KABUL (Reuters) - Voting was under way in Afghanistan's presidential election on Saturday, with about 12 million people eligible to choose between eight candidates.
Here are brief descriptions of the three leading contenders.
ASHRAF GHANI AHMADZAI
The American-trained anthropologist returned to Afghanistan after the Taliban were ousted and held various government posts, including finance minister. Known in Afghanistan as Doctor Ashraf Ghani, he won about four percent of the vote in the last presidential election in 2009.
One of Afghanistan's best-known intellectuals, Ghani spent almost a quarter of century abroad during the tumultuous decades of Soviet rule, civil war and the Taliban regime.
During that period he worked as an academic in the United States and Denmark, and with the World Bank and the United Nations across East and South Asia.
Within months of the September 11, 2001, attacks on the United States, Ghani resigned from his international posts and returned to Afghanistan to become a senior adviser to Karzai.
Ghani is among the strongest backers of a crucial bilateral security deal to keep U.S. troops in Afghanistan beyond 2014 that Karzai has refused to endorse. He has said he would sign it swiftly if elected.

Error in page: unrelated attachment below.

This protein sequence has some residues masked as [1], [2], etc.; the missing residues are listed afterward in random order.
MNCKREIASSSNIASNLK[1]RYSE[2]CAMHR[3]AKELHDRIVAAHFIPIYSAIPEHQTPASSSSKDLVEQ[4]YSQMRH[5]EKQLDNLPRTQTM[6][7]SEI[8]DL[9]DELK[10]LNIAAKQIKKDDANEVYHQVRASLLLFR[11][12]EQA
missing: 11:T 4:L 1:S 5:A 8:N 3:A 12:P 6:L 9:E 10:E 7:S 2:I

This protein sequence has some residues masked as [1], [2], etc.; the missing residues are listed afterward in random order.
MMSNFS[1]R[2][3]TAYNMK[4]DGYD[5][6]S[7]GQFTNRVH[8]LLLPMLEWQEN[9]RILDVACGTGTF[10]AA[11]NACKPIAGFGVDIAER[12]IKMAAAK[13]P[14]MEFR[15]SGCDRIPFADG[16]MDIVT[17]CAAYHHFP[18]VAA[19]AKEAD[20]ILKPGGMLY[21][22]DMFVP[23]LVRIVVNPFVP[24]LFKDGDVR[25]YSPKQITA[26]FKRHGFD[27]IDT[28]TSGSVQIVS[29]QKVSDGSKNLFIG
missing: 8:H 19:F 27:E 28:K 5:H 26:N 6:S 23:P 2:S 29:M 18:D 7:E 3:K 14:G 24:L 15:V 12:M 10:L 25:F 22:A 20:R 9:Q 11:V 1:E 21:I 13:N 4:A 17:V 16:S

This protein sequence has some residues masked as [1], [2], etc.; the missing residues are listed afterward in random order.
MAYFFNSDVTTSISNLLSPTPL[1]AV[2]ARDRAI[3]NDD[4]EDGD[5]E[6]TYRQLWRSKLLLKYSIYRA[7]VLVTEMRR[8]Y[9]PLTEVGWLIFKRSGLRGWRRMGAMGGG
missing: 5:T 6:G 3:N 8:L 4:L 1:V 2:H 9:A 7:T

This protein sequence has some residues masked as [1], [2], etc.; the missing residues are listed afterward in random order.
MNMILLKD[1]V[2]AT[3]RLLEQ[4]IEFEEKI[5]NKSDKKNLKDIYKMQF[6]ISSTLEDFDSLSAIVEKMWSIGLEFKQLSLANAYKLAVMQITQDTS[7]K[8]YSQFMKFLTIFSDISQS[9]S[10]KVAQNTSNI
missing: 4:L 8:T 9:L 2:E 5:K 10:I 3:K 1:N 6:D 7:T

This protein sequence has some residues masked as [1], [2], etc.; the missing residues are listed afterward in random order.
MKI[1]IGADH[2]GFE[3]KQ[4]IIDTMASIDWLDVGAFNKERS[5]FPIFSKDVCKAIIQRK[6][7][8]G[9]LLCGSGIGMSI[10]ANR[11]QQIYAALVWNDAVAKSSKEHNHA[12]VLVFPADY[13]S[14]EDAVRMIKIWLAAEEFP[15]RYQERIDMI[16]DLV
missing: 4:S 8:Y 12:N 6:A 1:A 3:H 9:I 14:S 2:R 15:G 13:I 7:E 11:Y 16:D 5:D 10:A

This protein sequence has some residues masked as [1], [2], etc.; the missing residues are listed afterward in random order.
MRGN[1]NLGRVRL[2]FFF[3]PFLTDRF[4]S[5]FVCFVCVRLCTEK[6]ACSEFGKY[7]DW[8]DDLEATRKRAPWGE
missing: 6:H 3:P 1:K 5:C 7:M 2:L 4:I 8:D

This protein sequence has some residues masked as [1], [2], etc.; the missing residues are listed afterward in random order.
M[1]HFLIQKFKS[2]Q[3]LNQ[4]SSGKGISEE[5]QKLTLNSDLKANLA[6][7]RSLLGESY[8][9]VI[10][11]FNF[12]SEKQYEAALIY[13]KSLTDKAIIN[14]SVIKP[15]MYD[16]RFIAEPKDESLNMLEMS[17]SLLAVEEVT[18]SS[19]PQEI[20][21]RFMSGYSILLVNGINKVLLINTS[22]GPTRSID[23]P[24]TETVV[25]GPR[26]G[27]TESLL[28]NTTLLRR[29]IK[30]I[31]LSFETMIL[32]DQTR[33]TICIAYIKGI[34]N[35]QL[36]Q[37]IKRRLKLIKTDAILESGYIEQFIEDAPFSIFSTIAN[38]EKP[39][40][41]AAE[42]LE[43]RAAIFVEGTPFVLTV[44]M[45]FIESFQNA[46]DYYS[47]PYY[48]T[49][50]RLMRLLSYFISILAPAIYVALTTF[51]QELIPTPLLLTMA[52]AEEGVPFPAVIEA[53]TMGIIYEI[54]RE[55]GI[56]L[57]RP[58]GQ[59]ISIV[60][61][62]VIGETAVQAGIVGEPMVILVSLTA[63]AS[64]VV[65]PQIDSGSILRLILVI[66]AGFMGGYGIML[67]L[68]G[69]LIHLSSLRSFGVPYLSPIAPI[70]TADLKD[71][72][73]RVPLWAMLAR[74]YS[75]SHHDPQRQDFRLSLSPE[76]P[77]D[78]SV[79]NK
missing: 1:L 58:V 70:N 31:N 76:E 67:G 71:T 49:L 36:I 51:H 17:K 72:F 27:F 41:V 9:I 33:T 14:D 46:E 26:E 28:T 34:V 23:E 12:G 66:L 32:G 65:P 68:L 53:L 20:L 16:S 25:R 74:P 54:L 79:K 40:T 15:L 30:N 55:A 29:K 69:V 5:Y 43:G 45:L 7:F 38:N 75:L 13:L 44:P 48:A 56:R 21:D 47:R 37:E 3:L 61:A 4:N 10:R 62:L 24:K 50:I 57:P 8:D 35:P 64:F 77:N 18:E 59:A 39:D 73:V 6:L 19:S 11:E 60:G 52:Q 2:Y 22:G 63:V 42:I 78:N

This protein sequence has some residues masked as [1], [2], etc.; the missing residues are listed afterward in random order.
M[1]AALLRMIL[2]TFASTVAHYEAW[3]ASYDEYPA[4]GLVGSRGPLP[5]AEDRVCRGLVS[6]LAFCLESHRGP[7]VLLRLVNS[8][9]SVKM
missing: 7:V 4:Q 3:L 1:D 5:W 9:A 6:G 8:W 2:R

A Pashtun belonging to Afghanistan's biggest ethnic group, Ghani has defended his decision to pick ethnic Uzbek former warlord Abdul Rashid Dostum as a running mate.
"The ticket is a realistic balance between forces that have been produced in the last 30 years and have a base in this society," Ghani told Reuters.
The former foreign minister has been one of Karzai's closest confidants.
His colleagues know him as a calm and soft-spoken statesman, who over his three years in the job accompanied Karzai on his official visits overseas.
Rassoul also held roles in national security, being close to the president since the early days of his government, when Karzai was plucked from obscurity by the United states to lead Afghanistan after the Taliban were ousted in 2001.
Critics say that, if elected, Rassoul - born in 1943 in a reputed Pashtun family in Kabul - would lack the strength and independence to make a break from the old administration, which has been accused of perpetuating a culture of corruption and inefficiency.
A former ophthalmologist-turned-fighter of Soviet forces in the 1980s, Abdullah dropped out of a run-off against Karzai in the 2009 election, citing concerns about mass electoral fraud.
An adviser to the late guerrilla leader Ahmad Shah Masood, Abdullah was foreign minister until his abrupt dismissal in 2006.
Abdullah's base of support is in the ethnic Tajik community and, although he is half-Pashtun, he is best known for championing the causes and rights of Afghanistan's second-largest ethnic group, Afghan Tajiks.
As a young man, Abdullah studied medicine at Kabul University and worked as an ophthalmologist until 1985.
A year later he joined the Panjshir Resistance Front against the Soviets and served as an adviser to Masood, a national hero for many Afghans.
Abdullah was foreign minister of the United Front - better known internationally as the Northern Alliance - from 1998 and, after Masood's assassination in 2001, became a dominant figure in the alliance that helped U.S. forces topple the Taliban.
(Compiled by Kabul newsroom; Editing by John Chalmers and Clarence Fernandez)